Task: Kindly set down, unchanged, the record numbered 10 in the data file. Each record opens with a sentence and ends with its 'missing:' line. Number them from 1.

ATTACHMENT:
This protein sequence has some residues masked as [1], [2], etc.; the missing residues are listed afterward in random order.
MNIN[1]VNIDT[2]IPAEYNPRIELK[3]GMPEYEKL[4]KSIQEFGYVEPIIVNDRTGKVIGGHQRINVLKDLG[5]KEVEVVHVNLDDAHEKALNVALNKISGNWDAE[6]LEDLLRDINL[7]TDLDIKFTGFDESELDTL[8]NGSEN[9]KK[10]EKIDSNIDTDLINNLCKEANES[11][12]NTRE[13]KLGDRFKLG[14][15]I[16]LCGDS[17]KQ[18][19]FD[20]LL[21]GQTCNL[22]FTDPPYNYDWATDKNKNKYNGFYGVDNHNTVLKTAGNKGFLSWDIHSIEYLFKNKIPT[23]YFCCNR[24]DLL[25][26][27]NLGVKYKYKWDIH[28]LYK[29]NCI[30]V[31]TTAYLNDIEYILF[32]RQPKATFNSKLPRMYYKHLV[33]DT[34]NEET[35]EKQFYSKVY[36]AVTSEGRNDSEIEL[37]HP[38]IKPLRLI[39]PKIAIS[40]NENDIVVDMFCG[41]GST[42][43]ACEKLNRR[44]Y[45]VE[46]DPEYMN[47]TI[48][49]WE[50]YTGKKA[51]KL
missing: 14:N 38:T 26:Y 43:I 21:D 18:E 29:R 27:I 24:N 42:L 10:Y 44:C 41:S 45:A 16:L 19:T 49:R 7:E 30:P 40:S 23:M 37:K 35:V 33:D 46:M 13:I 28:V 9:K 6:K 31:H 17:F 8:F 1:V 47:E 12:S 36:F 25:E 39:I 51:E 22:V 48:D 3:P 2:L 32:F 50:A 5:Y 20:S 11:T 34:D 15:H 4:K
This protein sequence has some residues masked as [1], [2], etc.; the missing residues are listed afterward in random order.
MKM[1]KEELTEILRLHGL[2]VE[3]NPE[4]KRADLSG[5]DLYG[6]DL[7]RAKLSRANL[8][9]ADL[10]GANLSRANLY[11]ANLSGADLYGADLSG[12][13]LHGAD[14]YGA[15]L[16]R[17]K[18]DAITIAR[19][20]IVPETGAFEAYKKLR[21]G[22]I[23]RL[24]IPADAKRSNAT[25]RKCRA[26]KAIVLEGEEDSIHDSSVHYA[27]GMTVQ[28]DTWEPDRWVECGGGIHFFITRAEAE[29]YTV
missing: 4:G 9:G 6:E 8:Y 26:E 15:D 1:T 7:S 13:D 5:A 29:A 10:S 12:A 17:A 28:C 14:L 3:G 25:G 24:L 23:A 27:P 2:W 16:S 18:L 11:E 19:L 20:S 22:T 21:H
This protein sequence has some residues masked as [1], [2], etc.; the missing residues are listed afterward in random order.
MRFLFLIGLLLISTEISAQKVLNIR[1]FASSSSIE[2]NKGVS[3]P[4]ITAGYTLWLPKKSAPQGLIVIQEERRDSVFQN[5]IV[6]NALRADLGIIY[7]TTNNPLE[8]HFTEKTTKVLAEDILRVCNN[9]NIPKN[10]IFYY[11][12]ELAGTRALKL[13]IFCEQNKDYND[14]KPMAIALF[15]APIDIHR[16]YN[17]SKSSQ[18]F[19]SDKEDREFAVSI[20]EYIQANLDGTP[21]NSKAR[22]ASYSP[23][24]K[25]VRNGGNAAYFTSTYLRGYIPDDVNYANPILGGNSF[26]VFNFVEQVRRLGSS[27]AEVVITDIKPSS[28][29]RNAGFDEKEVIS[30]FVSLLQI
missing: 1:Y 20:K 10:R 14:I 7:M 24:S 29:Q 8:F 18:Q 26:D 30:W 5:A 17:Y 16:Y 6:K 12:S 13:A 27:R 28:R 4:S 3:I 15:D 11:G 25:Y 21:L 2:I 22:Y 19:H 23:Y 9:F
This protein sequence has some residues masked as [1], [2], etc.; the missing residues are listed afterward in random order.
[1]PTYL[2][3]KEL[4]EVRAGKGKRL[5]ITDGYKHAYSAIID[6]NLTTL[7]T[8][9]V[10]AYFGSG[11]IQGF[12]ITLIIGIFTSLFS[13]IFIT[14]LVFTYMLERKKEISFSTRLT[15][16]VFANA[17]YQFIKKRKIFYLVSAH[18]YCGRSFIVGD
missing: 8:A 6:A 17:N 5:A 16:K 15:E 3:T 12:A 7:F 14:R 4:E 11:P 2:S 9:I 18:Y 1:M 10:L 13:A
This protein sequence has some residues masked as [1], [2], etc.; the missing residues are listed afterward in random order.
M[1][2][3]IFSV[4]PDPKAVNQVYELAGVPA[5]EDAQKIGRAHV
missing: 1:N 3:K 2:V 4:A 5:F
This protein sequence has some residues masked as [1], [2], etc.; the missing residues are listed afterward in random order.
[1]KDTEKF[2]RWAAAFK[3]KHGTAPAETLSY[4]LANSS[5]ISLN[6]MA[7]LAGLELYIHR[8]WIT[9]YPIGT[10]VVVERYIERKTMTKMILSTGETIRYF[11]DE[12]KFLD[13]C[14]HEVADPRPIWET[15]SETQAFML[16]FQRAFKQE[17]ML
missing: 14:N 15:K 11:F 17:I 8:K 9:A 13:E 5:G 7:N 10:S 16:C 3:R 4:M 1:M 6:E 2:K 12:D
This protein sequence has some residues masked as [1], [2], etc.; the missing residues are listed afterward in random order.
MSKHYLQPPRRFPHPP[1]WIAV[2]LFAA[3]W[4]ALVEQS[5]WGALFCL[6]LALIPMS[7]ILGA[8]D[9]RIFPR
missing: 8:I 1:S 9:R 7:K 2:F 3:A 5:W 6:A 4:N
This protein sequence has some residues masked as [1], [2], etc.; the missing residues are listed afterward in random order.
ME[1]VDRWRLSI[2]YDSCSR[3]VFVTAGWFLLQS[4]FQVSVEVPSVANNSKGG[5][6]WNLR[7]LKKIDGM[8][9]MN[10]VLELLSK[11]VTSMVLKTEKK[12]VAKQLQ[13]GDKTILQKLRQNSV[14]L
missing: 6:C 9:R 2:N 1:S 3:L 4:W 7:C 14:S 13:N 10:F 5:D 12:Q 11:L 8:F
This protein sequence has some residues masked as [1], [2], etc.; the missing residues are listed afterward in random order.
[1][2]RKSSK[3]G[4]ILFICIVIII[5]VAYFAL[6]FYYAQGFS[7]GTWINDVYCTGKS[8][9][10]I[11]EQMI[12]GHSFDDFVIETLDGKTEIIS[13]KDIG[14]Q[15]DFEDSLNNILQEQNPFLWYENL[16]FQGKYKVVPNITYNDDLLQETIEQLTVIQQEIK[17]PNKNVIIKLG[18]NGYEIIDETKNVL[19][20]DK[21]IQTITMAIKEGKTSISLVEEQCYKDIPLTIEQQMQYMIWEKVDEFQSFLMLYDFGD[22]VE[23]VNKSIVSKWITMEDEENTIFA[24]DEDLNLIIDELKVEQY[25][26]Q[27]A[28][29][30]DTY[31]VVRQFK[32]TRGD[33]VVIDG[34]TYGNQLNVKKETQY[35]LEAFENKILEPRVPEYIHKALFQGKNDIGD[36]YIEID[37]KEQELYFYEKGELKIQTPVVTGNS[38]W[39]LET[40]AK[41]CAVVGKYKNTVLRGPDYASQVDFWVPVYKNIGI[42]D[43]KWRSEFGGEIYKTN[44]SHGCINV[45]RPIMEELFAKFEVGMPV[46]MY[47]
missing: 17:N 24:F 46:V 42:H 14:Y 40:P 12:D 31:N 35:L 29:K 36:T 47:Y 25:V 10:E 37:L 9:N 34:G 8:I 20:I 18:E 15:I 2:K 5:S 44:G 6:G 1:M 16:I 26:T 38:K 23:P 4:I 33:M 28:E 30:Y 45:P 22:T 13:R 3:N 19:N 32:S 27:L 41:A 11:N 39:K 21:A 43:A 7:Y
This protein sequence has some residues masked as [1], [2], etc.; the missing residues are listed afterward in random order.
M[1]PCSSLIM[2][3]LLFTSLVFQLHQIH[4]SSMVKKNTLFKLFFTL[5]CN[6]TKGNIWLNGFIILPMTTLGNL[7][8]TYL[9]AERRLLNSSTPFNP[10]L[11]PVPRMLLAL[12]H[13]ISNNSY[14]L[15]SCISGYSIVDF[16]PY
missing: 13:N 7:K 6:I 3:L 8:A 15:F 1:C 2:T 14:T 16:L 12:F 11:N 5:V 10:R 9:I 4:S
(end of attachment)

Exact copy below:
This protein sequence has some residues masked as [1], [2], etc.; the missing residues are listed afterward in random order.
M[1]PCSSLIM[2][3]LLFTSLVFQLHQIH[4]SSMVKKNTLFKLFFTL[5]CN[6]TKGNIWLNGFIILPMTTLGNL[7][8]TYL[9]AERRLLNSSTPFNP[10]L[11]PVPRMLLAL[12]H[13]ISNNSY[14]L[15]SCISGYSIVDF[16]PY
missing: 13:N 7:K 6:I 3:L 8:A 15:F 1:C 2:T 14:T 16:L 12:F 11:N 5:V 10:R 9:I 4:S